Art Clay is a leading brand of silver clay, an air-dry modelling clay made from particles of real silver that fuse together when fired with a butane torch. As with any sculpture project, there can be times when something goes wrong with the dried clay piece before firing. In order to keep from wasting the precious metal inside the clay, you can reconstitute the dried material into clay or paste or fire the scraps into silver that retains its metal value.
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Things you need
- Mortar and pestle
- Eye dropper
- Firing brick
- Small butane torch
Allow the leftover clay to dry completely. Once you know a clay piece has failed while drying, let it sit for a few days before trying to recover the material; the clay will be easier to grind into a consistent powder once it's fully dry.
Grind the clay into powder using a mortar and pestle. Break up any large pieces into smaller ones, then pour them into the bowl. Use the grinder to smash the chunks with a dropping and light hammering motion, then grind in a circular movement to reduce the clay to a fine dust. If any pieces are too hard to grind, pull them out and set them aside.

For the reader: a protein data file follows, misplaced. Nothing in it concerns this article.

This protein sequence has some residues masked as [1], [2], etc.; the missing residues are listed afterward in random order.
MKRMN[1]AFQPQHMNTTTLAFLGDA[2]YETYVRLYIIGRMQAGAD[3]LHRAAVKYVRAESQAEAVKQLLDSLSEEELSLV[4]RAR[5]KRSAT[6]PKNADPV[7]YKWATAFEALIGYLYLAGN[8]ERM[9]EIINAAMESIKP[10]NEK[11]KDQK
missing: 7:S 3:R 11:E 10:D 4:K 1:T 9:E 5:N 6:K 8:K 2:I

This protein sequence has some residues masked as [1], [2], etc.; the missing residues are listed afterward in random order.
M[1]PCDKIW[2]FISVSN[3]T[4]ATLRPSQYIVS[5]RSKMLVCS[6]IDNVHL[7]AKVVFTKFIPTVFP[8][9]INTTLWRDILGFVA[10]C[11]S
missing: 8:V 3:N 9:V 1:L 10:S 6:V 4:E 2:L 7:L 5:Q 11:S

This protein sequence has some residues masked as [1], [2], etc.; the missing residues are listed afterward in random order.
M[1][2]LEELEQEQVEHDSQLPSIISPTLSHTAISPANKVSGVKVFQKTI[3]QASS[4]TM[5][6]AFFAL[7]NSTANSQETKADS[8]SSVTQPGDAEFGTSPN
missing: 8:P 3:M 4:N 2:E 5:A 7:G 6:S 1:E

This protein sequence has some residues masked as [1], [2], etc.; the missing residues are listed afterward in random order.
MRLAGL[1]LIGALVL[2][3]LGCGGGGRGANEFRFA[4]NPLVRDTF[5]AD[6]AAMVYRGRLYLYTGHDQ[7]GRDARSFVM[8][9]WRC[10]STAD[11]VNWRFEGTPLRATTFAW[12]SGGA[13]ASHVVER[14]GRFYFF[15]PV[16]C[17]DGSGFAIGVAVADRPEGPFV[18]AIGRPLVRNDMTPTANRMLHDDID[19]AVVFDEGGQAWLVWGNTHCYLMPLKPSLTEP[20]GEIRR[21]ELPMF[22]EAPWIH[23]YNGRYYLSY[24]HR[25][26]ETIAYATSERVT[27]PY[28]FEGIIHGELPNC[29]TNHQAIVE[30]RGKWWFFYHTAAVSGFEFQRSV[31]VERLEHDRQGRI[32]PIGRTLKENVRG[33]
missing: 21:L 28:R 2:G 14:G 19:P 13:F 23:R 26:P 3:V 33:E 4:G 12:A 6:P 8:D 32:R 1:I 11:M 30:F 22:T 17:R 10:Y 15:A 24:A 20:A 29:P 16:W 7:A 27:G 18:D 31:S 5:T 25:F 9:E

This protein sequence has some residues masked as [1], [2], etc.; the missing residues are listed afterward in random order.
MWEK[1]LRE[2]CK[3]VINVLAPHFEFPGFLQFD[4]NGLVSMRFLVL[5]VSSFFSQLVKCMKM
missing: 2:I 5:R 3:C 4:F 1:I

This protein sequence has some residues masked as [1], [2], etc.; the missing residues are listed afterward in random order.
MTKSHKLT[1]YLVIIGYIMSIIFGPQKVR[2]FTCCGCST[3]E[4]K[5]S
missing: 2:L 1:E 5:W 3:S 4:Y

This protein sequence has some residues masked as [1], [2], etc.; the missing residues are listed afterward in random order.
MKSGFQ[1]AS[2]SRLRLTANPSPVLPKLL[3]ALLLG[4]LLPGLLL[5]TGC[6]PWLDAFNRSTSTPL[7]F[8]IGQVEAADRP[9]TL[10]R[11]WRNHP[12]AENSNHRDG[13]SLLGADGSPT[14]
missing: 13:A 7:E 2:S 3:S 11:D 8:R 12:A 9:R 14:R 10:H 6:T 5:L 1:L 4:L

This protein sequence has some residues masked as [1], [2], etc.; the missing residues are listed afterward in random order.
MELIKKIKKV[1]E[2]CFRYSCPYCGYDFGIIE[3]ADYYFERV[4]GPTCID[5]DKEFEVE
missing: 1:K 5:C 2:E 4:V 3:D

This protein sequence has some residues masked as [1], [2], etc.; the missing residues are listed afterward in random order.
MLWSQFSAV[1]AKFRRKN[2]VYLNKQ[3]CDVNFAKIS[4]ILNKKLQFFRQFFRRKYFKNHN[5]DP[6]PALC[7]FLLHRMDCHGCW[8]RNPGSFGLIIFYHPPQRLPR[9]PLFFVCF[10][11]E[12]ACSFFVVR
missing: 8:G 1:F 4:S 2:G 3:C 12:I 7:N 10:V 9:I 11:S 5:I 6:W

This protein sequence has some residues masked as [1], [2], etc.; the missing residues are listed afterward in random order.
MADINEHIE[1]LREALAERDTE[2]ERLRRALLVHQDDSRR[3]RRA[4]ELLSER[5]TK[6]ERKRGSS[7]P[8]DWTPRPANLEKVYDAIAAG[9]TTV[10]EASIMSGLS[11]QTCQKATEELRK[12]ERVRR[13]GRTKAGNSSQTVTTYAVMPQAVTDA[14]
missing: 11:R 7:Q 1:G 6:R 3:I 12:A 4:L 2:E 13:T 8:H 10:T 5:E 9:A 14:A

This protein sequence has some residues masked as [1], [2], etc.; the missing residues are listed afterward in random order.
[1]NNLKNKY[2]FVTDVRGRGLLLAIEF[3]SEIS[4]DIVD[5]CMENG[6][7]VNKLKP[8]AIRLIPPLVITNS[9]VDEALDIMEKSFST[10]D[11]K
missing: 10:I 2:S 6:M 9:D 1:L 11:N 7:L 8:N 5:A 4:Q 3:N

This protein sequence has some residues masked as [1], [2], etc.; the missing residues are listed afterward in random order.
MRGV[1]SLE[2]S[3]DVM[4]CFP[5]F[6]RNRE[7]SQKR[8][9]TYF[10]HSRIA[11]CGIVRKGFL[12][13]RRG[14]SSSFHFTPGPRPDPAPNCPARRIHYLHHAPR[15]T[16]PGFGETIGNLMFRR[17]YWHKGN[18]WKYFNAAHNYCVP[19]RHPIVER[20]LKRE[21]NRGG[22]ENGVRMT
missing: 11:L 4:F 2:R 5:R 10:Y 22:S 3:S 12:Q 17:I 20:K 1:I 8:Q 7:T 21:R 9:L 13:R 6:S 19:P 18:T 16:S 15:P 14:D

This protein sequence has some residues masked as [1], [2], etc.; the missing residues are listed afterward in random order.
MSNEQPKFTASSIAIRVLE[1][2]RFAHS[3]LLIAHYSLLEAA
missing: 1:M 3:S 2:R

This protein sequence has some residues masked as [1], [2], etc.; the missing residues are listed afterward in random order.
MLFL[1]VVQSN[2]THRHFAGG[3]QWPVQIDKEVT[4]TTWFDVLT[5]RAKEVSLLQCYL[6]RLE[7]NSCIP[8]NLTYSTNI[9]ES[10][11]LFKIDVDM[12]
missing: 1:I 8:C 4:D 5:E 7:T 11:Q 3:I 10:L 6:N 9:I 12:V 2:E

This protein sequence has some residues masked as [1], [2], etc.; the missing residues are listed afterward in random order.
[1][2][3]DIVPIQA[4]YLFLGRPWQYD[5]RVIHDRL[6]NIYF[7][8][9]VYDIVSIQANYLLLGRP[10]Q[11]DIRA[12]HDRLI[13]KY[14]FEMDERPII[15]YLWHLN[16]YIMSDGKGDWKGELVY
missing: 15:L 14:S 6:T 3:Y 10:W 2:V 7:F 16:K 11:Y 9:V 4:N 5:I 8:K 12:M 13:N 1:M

Add water to the powder to create paste or dough. Use an eye dropper to add the water a few drops at a time while stirring with a toothpick. Continue until the mixture is the consistency of a dough if you want to reuse it as clay, or add more water to create paste that you can apply to fill in the cracks of other projects or coat items to make silver plating.
Fire any leftover lumps or dried flakes. Place these pieces on your firing brick and fire them with a butane torch. The small pieces will fuse together to create a squiggly lump of silver. Use this in art or jewellery if you like the abstract shape, or collect these pieces as you work with more silver clay; you can gift or sell them to silversmiths who regularly melt scrap silver.
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